Charleville Parish History:
FROM THE BIG WATERHOLE Murweh
…near restful waters he leads me, to revive my drooping spirit… ps23
The Feast of the Assumption of Mary, defined by Pope Pius XII in 1950, rose out of the faith of the people of God.? In a similar way the faith community of Charleville, named in honour of the Assumption of Mary, rose and grew from the faith of the people of the Charleville area.
Through the initiative, faith, dedication, commitment and leadership of two people ? Louis and Mary Janetzky – a small group of 23 Catholics gathered in their hotel one Saturday evening in 1866 to pray the Rosary.? The next morning they were to gather again for the celebration of Mass which took place in the hotel parlour.
The first leaders of the faith community were therefore, lay people – the Janetzky family who with their daughter, Louise, and Miss Isabel Crozier kept the faith alive by teaching the children Catechism and preparing them for the Sacrament of Confirmation until the Sisters of Mercy arrived in 1913.? The Sisters set up St Mary’s School and Convent which was opened and blessed on January 26th, 1913.
The first resident priest, Fr M Morris, arrived in 1883. Five years later in 1887 the first church was built and called St Joseph?s.
The faith of the community continued to grow within the culture of a western country community which is continually challenged by the adverse conditions of the seasons, isolation, and whose lives are dictated by sunlight rather than time.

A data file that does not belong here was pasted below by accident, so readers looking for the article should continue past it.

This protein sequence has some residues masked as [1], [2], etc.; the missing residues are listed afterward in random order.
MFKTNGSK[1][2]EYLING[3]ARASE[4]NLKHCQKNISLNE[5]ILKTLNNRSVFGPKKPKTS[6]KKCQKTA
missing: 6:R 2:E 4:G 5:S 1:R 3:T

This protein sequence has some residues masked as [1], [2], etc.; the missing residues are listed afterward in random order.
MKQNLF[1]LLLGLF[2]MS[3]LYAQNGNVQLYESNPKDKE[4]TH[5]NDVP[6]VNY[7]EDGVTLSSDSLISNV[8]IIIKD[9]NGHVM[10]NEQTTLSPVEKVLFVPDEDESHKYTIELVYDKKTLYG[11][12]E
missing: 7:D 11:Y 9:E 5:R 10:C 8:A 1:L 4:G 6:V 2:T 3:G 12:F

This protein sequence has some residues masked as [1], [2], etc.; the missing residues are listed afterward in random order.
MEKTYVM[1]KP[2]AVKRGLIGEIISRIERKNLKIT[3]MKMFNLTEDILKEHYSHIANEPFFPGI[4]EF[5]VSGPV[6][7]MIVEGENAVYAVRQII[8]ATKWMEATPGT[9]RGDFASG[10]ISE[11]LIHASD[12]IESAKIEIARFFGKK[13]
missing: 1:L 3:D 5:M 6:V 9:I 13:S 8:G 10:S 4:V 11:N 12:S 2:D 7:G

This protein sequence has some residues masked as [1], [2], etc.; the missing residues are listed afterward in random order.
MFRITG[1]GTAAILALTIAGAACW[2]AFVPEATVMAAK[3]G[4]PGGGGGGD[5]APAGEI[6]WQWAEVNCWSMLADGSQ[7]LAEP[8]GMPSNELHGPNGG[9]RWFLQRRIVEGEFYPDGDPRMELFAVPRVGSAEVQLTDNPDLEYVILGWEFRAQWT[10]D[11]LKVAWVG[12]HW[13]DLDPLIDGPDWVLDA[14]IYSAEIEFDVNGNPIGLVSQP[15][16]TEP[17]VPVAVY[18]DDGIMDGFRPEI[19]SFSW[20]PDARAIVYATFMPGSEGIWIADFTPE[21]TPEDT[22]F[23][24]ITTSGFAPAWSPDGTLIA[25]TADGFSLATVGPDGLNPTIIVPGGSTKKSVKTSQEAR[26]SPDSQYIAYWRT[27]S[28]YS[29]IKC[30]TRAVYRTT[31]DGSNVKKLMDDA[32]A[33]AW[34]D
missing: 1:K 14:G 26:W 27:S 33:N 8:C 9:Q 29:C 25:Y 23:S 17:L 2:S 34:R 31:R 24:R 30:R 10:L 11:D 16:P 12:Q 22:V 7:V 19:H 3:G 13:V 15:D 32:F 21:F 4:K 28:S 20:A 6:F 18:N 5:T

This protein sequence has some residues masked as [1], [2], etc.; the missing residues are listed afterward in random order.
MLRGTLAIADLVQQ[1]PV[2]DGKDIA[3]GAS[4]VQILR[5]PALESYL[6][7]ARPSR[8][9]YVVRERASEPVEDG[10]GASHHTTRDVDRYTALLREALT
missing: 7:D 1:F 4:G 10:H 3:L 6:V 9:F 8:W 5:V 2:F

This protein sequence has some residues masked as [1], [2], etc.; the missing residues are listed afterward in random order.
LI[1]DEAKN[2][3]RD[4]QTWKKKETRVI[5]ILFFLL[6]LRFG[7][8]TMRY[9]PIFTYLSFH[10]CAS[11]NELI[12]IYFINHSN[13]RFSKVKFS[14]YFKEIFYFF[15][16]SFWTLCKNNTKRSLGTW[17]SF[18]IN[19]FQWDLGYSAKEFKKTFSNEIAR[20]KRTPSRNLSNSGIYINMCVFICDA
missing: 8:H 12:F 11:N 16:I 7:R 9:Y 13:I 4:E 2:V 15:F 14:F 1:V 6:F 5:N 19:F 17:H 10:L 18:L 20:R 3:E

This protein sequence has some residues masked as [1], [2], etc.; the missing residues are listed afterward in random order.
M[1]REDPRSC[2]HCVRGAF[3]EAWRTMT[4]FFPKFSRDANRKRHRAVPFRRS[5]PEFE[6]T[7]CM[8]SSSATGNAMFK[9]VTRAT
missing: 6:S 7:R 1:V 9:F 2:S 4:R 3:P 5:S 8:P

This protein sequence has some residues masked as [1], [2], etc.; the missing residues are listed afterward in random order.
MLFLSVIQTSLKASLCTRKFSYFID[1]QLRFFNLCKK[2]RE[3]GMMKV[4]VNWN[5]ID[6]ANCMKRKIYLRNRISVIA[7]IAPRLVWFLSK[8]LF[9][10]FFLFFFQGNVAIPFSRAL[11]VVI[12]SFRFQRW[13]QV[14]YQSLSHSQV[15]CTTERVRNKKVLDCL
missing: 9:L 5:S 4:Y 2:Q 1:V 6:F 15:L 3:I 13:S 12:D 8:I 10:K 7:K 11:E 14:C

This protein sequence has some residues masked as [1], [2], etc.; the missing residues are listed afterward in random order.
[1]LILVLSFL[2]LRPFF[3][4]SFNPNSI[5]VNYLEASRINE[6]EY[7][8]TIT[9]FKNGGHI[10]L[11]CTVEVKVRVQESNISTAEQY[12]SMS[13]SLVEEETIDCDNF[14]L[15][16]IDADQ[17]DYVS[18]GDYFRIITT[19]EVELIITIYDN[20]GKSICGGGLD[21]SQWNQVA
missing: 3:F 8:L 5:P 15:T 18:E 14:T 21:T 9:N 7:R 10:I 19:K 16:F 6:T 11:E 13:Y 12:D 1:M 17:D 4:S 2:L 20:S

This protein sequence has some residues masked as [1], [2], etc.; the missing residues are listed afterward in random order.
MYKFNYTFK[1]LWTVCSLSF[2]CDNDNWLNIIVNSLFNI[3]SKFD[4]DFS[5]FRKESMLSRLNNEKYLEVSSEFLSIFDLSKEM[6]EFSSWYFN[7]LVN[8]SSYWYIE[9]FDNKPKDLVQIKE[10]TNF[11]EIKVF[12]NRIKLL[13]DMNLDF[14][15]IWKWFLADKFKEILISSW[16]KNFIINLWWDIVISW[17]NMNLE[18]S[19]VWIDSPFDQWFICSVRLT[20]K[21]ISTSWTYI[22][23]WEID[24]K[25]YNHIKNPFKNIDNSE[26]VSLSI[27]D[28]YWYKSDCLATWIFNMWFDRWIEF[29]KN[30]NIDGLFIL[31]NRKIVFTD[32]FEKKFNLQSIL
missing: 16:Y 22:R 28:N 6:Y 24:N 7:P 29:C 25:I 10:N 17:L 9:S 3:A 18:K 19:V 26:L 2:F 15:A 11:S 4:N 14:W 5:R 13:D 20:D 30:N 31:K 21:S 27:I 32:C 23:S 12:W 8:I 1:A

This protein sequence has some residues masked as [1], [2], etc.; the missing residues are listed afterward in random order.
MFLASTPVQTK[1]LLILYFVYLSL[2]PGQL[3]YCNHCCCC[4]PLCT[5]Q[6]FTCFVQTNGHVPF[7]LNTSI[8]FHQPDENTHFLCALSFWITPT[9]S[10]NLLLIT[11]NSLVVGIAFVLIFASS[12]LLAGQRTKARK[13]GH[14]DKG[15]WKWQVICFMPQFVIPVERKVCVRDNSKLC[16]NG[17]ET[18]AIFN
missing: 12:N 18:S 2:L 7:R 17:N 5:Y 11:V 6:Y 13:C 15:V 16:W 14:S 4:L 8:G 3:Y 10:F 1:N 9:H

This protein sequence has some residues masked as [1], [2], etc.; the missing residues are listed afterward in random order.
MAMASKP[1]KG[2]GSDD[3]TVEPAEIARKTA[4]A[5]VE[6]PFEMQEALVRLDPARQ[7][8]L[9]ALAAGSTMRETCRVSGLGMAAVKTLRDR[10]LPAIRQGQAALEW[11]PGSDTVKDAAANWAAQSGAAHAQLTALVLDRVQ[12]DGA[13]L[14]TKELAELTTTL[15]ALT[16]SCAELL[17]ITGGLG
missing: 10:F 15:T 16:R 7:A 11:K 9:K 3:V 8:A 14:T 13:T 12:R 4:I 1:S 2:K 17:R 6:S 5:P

In 1915 the first Presbytery was destroyed by fire.? Subsequently a new Church, the first to be named St Mary of the Assumption, and Presbytery were built on the present site where the Church now stands.? Within a short time after extensions had been added to both buildings in 1959 disaster struck.? A fire destroyed both buildings.? However, through their depth of faith and determination, the parishioners, assisted by many faith communities throughout the diocese and beyond, rose from the ashes to build the second St Mary?s of the Assumption Church and Presbytery which were opened and blessed in 1961.? The Courier Mail recorded the event as, “One of the most elaborate country churches in Queensland was blessed and opened yesterday amid pomp and colourful ceremonial”.
It was not only fire that tested the faith of the Catholic community of St Mary’s. On a number of occasions floods have threatened or destroyed the Church, Presbytery and School, the 1990 flood being the biggest devastation of these facilities.? Once again the faith community rallied and rose from the mud to restore these buildings to enable the faith to grow and be celebrated.
One could say the faith community of Charleville had a Baptism of fire in its infancy ? there was a dying, and rising from the ashes.? In biblical terms fire is associated with the Holy Spirit, and no doubt the Holy Spirit has strengthened and guided St Mary?s faith community on its journey.? Water, another Baptismal symbol, was to plunge this community, with its hopes and dreams, into despair.? However, it continues to rise and take on life anew in the example and determination of its founders.
In spite of fire, flood, and drought St Mary?s of the Assumption faith community has continued to hope and dream and to journey together in faith, determined to meet the new challenges of what it means to be Church (the people of God) in the West of Queensland.